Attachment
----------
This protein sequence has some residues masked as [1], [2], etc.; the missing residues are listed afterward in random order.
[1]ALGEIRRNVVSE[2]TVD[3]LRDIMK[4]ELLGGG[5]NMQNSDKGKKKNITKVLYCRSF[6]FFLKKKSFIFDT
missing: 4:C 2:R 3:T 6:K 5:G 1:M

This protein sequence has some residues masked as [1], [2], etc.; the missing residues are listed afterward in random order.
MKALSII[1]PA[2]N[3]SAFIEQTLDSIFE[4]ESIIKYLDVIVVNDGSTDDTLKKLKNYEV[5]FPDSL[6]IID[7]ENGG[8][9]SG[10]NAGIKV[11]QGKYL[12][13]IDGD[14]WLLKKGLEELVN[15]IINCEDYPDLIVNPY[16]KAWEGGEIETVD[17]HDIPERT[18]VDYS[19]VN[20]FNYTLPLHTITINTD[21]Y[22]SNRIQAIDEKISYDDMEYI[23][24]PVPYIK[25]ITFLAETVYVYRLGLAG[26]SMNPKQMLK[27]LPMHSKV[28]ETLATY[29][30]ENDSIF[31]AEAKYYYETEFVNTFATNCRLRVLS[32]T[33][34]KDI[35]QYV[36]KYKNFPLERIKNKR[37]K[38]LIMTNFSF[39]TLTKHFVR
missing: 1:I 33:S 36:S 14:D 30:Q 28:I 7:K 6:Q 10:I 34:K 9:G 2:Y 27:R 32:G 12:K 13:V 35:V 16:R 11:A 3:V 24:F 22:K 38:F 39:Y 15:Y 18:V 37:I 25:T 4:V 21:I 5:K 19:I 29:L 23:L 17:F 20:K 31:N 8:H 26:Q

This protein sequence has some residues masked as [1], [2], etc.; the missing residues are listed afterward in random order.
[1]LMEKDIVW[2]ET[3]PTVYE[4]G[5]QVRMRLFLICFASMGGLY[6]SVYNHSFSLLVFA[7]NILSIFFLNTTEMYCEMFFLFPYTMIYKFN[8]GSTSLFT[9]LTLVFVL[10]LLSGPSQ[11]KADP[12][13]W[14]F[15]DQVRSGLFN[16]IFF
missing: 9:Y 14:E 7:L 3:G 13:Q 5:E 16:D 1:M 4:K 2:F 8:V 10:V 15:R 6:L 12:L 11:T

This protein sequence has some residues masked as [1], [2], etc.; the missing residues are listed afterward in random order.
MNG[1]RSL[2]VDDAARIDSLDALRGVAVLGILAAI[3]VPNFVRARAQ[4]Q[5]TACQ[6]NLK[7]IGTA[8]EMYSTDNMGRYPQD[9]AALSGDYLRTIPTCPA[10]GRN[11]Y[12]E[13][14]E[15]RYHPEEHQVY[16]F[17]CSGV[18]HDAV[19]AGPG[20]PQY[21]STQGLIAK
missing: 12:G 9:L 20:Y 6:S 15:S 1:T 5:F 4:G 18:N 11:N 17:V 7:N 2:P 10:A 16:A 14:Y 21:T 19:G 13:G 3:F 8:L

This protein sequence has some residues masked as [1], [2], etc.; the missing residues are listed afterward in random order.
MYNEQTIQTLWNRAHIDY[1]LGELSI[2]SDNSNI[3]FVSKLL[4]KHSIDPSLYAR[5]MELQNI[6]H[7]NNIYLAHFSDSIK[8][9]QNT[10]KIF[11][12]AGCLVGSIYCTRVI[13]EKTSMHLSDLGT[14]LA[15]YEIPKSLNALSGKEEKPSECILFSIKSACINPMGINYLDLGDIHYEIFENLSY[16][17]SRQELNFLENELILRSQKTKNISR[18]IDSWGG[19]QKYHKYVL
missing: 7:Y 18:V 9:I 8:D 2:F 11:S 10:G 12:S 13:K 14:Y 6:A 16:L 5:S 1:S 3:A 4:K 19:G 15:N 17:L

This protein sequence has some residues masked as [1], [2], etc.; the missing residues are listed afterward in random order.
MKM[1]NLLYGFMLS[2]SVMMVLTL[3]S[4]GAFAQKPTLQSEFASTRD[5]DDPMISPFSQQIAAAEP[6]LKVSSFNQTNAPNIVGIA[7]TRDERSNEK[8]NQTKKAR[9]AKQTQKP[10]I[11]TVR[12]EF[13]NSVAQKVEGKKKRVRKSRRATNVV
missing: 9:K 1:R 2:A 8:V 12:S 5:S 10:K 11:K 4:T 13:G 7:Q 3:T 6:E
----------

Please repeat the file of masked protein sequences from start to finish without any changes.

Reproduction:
This protein sequence has some residues masked as [1], [2], etc.; the missing residues are listed afterward in random order.
[1]ALGEIRRNVVSE[2]TVD[3]LRDIMK[4]ELLGGG[5]NMQNSDKGKKKNITKVLYCRSF[6]FFLKKKSFIFDT
missing: 4:C 2:R 3:T 6:K 5:G 1:M

This protein sequence has some residues masked as [1], [2], etc.; the missing residues are listed afterward in random order.
MKALSII[1]PA[2]N[3]SAFIEQTLDSIFE[4]ESIIKYLDVIVVNDGSTDDTLKKLKNYEV[5]FPDSL[6]IID[7]ENGG[8][9]SG[10]NAGIKV[11]QGKYL[12][13]IDGD[14]WLLKKGLEELVN[15]IINCEDYPDLIVNPY[16]KAWEGGEIETVD[17]HDIPERT[18]VDYS[19]VN[20]FNYTLPLHTITINTD[21]Y[22]SNRIQAIDEKISYDDMEYI[23][24]PVPYIK[25]ITFLAETVYVYRLGLAG[26]SMNPKQMLK[27]LPMHSKV[28]ETLATY[29][30]ENDSIF[31]AEAKYYYETEFVNTFATNCRLRVLS[32]T[33][34]KDI[35]QYV[36]KYKNFPLERIKNKR[37]K[38]LIMTNFSF[39]TLTKHFVR
missing: 1:I 33:S 36:S 14:D 30:Q 28:I 7:K 6:Q 10:I 34:K 9:G 2:Y 27:R 32:G 12:K 13:V 35:V 16:R 11:A 3:V 24:F 22:K 38:F 39:Y 15:Y 18:V 37:I 25:T 4:V 21:I 5:K 19:I 29:L 23:L 17:F 20:K 31:N 8:H 26:Q

This protein sequence has some residues masked as [1], [2], etc.; the missing residues are listed afterward in random order.
[1]LMEKDIVW[2]ET[3]PTVYE[4]G[5]QVRMRLFLICFASMGGLY[6]SVYNHSFSLLVFA[7]NILSIFFLNTTEMYCEMFFLFPYTMIYKFN[8]GSTSLFT[9]LTLVFVL[10]LLSGPSQ[11]KADP[12][13]W[14]F[15]DQVRSGLFN[16]IFF
missing: 9:Y 14:E 7:L 3:G 13:Q 5:E 16:D 1:M 4:K 2:F 8:V 10:V 15:R 6:L 12:L 11:T

This protein sequence has some residues masked as [1], [2], etc.; the missing residues are listed afterward in random order.
MNG[1]RSL[2]VDDAARIDSLDALRGVAVLGILAAI[3]VPNFVRARAQ[4]Q[5]TACQ[6]NLK[7]IGTA[8]EMYSTDNMGRYPQD[9]AALSGDYLRTIPTCPA[10]GRN[11]Y[12]E[13][14]E[15]RYHPEEHQVY[16]F[17]CSGV[18]HDAV[19]AGPG[20]PQY[21]STQGLIAK
missing: 12:G 9:L 20:Y 6:S 15:S 1:T 5:F 4:G 18:N 11:N 17:V 7:N 2:P 10:A 16:A 14:Y 21:T 19:G 13:G 3:F 8:L

This protein sequence has some residues masked as [1], [2], etc.; the missing residues are listed afterward in random order.
MYNEQTIQTLWNRAHIDY[1]LGELSI[2]SDNSNI[3]FVSKLL[4]KHSIDPSLYAR[5]MELQNI[6]H[7]NNIYLAHFSDSIK[8][9]QNT[10]KIF[11][12]AGCLVGSIYCTRVI[13]EKTSMHLSDLGT[14]LA[15]YEIPKSLNALSGKEEKPSECILFSIKSACINPMGINYLDLGDIHYEIFENLSY[16][17]SRQELNFLENELILRSQKTKNISR[18]IDSWGG[19]QKYHKYVL
missing: 7:Y 18:V 9:I 8:D 2:F 11:S 10:G 12:S 13:K 14:Y 6:A 16:L 5:S 1:S 3:A 4:K 19:G 15:N 17:L

This protein sequence has some residues masked as [1], [2], etc.; the missing residues are listed afterward in random order.
MKM[1]NLLYGFMLS[2]SVMMVLTL[3]S[4]GAFAQKPTLQSEFASTRD[5]DDPMISPFSQQIAAAEP[6]LKVSSFNQTNAPNIVGIA[7]TRDERSNEK[8]NQTKKAR[9]AKQTQKP[10]I[11]TVR[12]EF[13]NSVAQKVEGKKKRVRKSRRATNVV
missing: 9:K 1:R 2:A 8:V 12:S 5:S 10:K 11:K 4:T 13:G 7:Q 3:T 6:E